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  5. "Please put a stamp here."

"Please put a stamp here."

Translation:切手をここに貼ってください。

June 24, 2017

26 Comments


https://www.duolingo.com/profile/ehartz

FYI: Several people are suggesting 貼りて in their answer, which is not the correct -て form of this verb. Please double-check that you haven't made this mistake before reporting that your answer should be correct!


https://www.duolingo.com/profile/Sirenhound

Is the order of stamp and here important if the correct particles are attached?


https://www.duolingo.com/profile/JoshuaLore9

As far as I know, both 「ここにきってを貼ってください」and「きってをここに貼ってください」are acceptable. Although the nuance of the two would be subtly different, both mean "Please put a stamp here."

If I was to try to explain the difference: ここにきってを貼ってください tells you THIS is where to put your stamp きってをここに貼ってください tells you THAT STAMP YOU HAVE should be put here


https://www.duolingo.com/profile/eleamira

I was marked wrong when I answered, ここにきってを貼ってください


https://www.duolingo.com/profile/JJarJarTolkein

It worked for me 2020.8.10


https://www.duolingo.com/profile/Jordan141436

Did not work for me. 2020/12/12


https://www.duolingo.com/profile/JamesPhill261800

Thanks for the explanation. When I read the question I was imagining someone pointing to where the stamp goes. It's good to have some confirmation that I had the right idea.


https://www.duolingo.com/profile/cherubl

The object usually comes just before the verb! I dont know if thats the only way, but where would the を go?


https://www.duolingo.com/profile/aiht8

Either way round, the を stays next to the object (and the に stays next to the position)


https://www.duolingo.com/profile/MotYLi2

From what my Japanese Japanese teacher said, sentences usually take the shape "topic to be emphasised+は / something+particle / something+particle / something+ particle / object+を / verb"


https://www.duolingo.com/profile/JoshuaLore9

Typically, yes, but "object+を" also follows the pattern of "something+particle", so it doesn't necessarily have to be immediately before the verb.


https://www.duolingo.com/profile/AwangkuHar

why would ここ"で" be wrong??


https://www.duolingo.com/profile/JoshuaLore9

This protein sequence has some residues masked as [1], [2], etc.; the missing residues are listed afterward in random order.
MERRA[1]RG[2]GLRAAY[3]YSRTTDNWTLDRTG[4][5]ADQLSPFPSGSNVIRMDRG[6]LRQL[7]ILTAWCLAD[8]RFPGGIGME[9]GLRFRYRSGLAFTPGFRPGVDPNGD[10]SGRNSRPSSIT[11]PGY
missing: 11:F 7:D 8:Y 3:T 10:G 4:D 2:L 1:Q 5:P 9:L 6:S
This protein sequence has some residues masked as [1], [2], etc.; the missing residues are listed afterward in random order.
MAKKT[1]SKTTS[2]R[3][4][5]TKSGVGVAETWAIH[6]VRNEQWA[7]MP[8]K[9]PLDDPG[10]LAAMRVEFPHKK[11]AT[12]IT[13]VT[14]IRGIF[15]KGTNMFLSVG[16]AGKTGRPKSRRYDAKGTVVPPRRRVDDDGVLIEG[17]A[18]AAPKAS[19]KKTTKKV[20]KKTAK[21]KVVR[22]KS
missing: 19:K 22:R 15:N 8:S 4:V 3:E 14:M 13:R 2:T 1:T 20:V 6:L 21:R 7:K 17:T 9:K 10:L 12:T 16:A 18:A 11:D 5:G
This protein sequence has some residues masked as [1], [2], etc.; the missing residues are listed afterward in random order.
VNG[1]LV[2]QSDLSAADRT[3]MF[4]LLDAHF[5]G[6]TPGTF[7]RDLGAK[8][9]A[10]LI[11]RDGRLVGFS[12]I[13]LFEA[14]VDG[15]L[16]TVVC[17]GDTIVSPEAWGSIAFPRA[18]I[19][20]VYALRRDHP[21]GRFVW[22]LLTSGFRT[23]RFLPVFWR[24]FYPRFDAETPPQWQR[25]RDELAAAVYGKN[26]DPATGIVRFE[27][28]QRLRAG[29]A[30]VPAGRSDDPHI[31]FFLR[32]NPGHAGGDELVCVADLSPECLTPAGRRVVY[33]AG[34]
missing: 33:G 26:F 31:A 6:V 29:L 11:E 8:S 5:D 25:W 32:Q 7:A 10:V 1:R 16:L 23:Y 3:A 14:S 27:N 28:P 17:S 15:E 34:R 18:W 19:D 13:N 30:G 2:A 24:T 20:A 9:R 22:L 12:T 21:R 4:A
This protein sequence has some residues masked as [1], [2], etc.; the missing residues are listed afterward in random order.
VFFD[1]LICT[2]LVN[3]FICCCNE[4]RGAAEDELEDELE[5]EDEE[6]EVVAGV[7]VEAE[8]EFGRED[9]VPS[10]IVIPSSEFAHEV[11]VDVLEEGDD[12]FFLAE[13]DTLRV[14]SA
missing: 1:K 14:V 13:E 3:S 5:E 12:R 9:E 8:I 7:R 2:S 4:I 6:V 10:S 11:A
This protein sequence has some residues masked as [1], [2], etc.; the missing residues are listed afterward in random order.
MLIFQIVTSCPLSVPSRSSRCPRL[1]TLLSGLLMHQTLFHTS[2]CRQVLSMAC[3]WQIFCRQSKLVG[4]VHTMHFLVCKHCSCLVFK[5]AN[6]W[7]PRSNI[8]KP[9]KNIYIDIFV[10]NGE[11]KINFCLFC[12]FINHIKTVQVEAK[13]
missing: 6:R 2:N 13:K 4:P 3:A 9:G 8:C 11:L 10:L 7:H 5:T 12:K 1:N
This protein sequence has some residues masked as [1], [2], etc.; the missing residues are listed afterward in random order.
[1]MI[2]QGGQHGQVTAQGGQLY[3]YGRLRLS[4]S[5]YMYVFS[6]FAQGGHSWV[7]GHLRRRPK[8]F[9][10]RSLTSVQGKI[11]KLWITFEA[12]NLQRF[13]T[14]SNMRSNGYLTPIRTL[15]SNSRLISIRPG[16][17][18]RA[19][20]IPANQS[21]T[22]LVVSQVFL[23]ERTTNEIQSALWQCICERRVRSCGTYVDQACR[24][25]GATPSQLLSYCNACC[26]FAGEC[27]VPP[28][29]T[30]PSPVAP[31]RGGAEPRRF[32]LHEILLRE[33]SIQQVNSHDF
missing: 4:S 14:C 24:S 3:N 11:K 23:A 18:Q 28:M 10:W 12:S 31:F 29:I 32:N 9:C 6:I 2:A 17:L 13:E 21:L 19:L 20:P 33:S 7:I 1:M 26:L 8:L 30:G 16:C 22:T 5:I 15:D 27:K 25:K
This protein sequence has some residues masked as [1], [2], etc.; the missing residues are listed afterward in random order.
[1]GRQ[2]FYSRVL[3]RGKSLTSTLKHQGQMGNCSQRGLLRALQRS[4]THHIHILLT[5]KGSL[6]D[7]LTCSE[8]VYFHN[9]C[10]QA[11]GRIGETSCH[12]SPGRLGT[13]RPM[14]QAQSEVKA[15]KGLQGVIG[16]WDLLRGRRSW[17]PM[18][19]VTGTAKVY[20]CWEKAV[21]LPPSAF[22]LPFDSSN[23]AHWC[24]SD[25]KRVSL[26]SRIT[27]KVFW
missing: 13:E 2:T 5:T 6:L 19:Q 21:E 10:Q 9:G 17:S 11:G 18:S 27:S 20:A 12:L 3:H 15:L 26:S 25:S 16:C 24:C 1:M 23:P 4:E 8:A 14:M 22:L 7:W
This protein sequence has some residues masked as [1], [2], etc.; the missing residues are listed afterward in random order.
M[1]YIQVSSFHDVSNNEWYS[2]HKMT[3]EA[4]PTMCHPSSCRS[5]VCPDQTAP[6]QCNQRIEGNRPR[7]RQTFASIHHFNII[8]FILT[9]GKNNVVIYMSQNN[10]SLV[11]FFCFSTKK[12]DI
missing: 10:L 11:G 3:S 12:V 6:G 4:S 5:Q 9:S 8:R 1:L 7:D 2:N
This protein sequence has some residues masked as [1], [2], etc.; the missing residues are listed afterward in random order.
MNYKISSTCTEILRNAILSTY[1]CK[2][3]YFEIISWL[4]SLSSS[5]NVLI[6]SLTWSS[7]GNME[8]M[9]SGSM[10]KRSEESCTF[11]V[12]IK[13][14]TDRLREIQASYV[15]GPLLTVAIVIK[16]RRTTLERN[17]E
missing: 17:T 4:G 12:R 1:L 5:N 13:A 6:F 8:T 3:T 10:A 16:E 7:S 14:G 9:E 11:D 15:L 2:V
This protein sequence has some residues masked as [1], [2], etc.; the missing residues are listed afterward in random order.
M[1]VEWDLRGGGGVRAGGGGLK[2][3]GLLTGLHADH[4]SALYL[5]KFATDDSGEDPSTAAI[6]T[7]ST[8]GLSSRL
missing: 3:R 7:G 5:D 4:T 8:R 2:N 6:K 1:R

に and で are two different particles with very distinct roles. (Both are commonly associated with "location" which is too simplistic and leads to misconceptions such as yours).

In this sentence, に is indicating the target location of the action. In other words, it tells us where the stamp goes.

On the other hand, で would indicate the action location. In other words, it tells us where you are when you place the stamp. It doesn't matter where the stamp goes; で doesn't tells you that.

While you could argue that this situation is a possible interpretation of the English sentence, as a native English speaker, the phrasing of the sentence is pretty unambiguous - it's telling us where the stamp needs to go, not where we need to be when we place the stamp, hence に is correct.

An example to help illustrate the difference could be when you are given instructions on how to vote.

  • "Please put a tick in one of these boxes over there" (points to a polling booth)
  • このボックスの一つあそこチェックしてください

https://www.duolingo.com/profile/G-M2
  • 152

Thank you for this explanation!


https://www.duolingo.com/profile/MotYLi2

From what my Japanese Japanese teacher says, a typical sentence has the shape "topic to be emphasised+は / something+ particle / something+ particle / something+ particle / object+を / verb"


https://www.duolingo.com/profile/elizadeux

From what I've heard, there may be other ways to structure a sentence in Japanese, but if learners stick to the pattern you suggested, they are likely to sound more natural most of the time. Although the other ways are possible, they might be tricky for those of us who are beginners. That said, "topic to be emphasised+は" is often dropped if it's already understood from the context.


https://www.duolingo.com/profile/Dylan_Nicholson

貼る is surely only the right verb if you mean to stick the stamp on an envelope, but if you just meant to put it in container, for example, wouldn't 置いてください be appropriate?


https://www.duolingo.com/profile/PeaceAndWar208

切符を切って切手も切ってください becomes

きっぷをきってきってもきってください

when written in all Hiragana.

This is why Katakana and Kanji are important.

If we write the nouns in Katakana,

キップをきってキッテもきってください

it is more legible but all meaning is lost and you can't tell if the first word was meant to be "KIP" or the Japanese one.

Kanji are really important for Japanese formal/semi-formal writing.


https://www.duolingo.com/profile/PeaceAndWar208

though who would say such a ridiculous sounding sentence in daily life anyway


https://www.duolingo.com/profile/TonyMoraha

It's a fun app but for the money they are making. Soooooo many wrongs!


https://www.duolingo.com/profile/RVREVO

When will the programmers learn one word can throw the whole Japanese grammar off balance?

Substitute 'a' for 'the' and everybody will get it right.


https://www.duolingo.com/profile/ophree

Would で work, as this is an action?

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